- Rogan says nothing when Shrier suggests that transgender activists are incapable of having their assertions questioned. Furthermore, Shrier here isn’t presenting any solid foundation for her claims here. By her own admission, she’s merely an “opinion journalist.” Little more than some hopped up yahoo rambling at a bar.
- Rogan, practicing his usual illiteracy, not only hasn’t read Shrier’s book. But he hasn’t been filled in by one of his staffers on the content that is contained within it. He’s “heard” there’s an issue with teenage girls on the spectrum, but has no actual evidence to back this up. More transphobia.
- Shrier suggests, quite preposterously, that a large proportion of teenage girls who are exploring their gender identity are autistic. Again, Rogan does not question this transphobic belittling of teenage girls. He does not interrogate this unfounded assertion. Thus, an impressionable Joe Rogan listener comes away from this colloquy believing that what Shrier has said is true.
Joe Rogan takes this approach because he understands on some rudimentary level that allowing pernicious views like this to be propagated without question will (a) upset and infuriate a lot of people and (b) win him attention and social media buzz.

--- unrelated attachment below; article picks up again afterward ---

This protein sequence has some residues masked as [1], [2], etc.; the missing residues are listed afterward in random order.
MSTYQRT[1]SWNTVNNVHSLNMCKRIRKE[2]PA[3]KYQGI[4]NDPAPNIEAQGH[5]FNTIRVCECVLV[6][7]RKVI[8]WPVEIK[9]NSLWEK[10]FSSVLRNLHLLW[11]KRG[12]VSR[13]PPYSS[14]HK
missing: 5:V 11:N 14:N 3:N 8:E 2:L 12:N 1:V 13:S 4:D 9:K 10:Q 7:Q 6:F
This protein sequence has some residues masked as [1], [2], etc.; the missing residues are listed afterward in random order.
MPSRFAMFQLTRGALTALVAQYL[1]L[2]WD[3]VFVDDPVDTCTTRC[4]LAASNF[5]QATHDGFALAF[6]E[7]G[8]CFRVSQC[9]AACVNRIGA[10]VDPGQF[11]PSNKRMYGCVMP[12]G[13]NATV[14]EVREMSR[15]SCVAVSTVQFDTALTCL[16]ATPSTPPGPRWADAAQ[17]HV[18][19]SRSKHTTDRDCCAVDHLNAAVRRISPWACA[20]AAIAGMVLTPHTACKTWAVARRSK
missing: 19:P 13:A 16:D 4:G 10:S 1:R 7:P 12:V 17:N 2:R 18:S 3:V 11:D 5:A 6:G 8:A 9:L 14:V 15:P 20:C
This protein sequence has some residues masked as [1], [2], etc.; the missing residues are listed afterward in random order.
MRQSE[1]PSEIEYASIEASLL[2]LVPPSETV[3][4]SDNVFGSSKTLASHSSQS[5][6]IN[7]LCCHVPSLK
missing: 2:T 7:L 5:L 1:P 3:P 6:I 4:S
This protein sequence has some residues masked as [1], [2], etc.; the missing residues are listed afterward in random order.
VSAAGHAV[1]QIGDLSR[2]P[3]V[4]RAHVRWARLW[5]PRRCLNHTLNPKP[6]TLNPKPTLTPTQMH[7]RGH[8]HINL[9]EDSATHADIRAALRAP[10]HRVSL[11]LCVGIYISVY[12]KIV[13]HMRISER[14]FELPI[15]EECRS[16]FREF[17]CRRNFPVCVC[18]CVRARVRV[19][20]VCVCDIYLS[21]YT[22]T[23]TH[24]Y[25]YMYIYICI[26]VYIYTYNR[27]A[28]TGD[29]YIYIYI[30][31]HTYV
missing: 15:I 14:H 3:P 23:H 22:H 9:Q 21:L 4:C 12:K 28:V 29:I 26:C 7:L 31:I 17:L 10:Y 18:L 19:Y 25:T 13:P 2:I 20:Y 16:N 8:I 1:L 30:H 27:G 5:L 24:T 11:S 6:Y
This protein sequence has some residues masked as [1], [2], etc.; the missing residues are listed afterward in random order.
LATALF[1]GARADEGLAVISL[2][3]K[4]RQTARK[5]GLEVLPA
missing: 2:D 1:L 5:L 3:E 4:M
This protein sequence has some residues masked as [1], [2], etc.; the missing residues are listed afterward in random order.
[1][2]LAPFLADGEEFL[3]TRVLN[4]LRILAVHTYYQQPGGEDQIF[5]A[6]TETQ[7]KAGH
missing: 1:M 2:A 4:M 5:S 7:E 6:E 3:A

Now I’d like to believe that Joe Rogan can change and use his platform for good. One of the baleful realities about anyone getting cancelled is that our culture is fundamentally opposed to the basic human truth that people can learn and change. Furthermore, objecting to Joe Rogan for promulgating these views doesn’t mean that he’s cancelled. It means that you insist on stronger editorial oversight. It involves acknowledging that the “views” that Rogan peddles on his podcast represent 2022’s answer to endorsing segregation without leaving any room for the audience to think for itself.
Additionally, Rogan simply cannot be cancelled. Even if Rogan were to be exiled from Spotify, it’s abundantly clear that he would still have a large platform. He has an estimated reach of 11 million listeners per episode. He has a rabid fan base that hangs on to his every word.
Thus, it is a reasonable position for any thinking person to object to the company that is enabling Rogan. It simply isn’t a free speech issue. It’s the marketplace of ideas deciding what constitutes food for thought.